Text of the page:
The revised GIPS for Asset Owners guidance statement hasn’t yet been finalized, but we can pretty much expect that the time-weighted composite return requirement will remain.
At a recent NYSSA (New York Society of Security Analysts) GIPS program, that I had the pleasure to speak at, I asked what might be considered an unfair or trick question:
What question does the GIPS for Asset Owners composite return answer?
Why unfair? Because there is no answer. That is, there is no question that the returns provide an answer to.
Mixing private and public equities, plus much more …
There is quite a bit of evidence that asset owners frequently include private equities in their portfolios: as much as 20% or more. In addition, they’ll have public equities, bonds, real estate, infrastructure, hedge funds, etc. Quite a plethora of asset classes.
How are the returns on private equities calculated? Using the Internal Rate of Return. That is, money-weighting, or a money-weighted rate of return (MWRR).
And public equities? Here we expect to find time-weighting, or time-weighted rates of return (TWRR).
The GIPS for Asset Owners guidance requires composite returns to be time-weighted.
Time-weighting eliminates or reduces the effect of cash flows, while money-weighting takes them into consideration.
If GIPS required asset owners to report the IRR, then this would answer the question “how did the plan do?” But a TWRR of a composite that holds both private equities (whose returns should be measured using IRR) and public (whose returns are measured using TWRR, to let us know how the manager(s) did, and IRR to tell us how the client or fund did) will give us an answer to an unknown question; well, actually, a non-existent question.
What should the GIPS for Asset Owners guidance do?
GIPS for Asset Owners recommends that managers also report the IRR: this is a great thing. I’d prefer that it was a requirement, but a recommendation is a good start. This answer the question “how did the fund do?” Or, “how did ‘we’ do?,” where “we” is the asset owner.
But what if we want to know how the collection of money managers did?
It is my humble opinion that the return should be an asset-weighted combination of MWRR and TWRR. This isn’t the first time I’ve recommended this, but I can’t recall if I’ve ever written it down before. Nor, do I recall if I’ve actually done the math.
Years ago (make that, decades (two) ago), this topic came up with one of our clients. And, at that time we concluded that an asset-weighted return would be the best approach to judge the collection of managers. However, I didn’t write it down then, and, as just noted, unsure I’ve written it down since. But, write down I am, starting here!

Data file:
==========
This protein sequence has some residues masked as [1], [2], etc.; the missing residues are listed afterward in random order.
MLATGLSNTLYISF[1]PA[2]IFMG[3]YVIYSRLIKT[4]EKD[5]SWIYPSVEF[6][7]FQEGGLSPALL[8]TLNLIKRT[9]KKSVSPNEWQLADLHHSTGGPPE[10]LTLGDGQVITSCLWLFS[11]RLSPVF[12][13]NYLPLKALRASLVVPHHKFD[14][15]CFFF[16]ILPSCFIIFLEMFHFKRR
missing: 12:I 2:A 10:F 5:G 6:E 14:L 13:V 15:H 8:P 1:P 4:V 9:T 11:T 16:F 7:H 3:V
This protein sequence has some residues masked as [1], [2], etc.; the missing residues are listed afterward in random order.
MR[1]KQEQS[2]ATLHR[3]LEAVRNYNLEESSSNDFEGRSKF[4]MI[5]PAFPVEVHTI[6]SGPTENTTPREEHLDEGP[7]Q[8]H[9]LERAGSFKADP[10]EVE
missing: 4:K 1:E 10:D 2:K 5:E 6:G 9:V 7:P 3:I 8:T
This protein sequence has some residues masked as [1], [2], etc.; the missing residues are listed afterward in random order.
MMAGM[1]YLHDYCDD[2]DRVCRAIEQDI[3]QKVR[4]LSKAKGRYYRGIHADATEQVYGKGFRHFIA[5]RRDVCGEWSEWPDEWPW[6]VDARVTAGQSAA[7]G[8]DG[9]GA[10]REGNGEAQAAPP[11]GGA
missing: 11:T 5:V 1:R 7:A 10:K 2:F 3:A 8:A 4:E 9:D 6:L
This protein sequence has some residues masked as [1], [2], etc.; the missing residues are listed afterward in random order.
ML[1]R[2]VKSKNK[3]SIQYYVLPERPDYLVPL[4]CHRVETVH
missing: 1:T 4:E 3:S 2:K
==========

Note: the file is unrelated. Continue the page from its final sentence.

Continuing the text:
Oh, and “what should the GIPS for Asset Owners guidance do?” Require an asset-weighted composite return, which blends the TWRR and MWRR together.
Questions to ask
In general, returns provide answers to two questions:
- How did the asset owner do?
- How did the manager(s) do?
More than five decades ago, Peter Dietz concluded that the proper approach to answering question #2 is to eliminate or reduce the impact of cash flows. He was thinking of only cases where the client controls the cash flows. This idea was immediately adopted by the Bank Administration Institute (BAI: who brought us the term “time-weighting”) and the Investment Council Association of America (ICAA: now the Investment Advisers Association (IAA)).
Peter (as well as many others) recognized that to answer the first question, the IRR (MWRR) was the best approach. Sadly, this view somehow got lost over the intervening decades, but has had a resurgence of late.
As noted above, if we want to answer the first question, the composite return needs to be derived using the IRR. And while some might think the TWRR will answer the second question, they would be, of course, wrong, if the composite/fund includes assets (e.g., private equities) for which MWRR is used to judge the managers (who control the flows). Thus, the TWRR employment doesn’t work.
What to do? Again, use an asset-weighted approach, asset-weighting the underlying assets by the returns used.
More to come on this topic!
Now that I’ve gotten started, I can’t (and won’t) stop: in the June newsletter, I will expand upon this topic. And, expect to see an article (hopefully in The Journal of Performance Measurement(r)) later this year or in early 2018.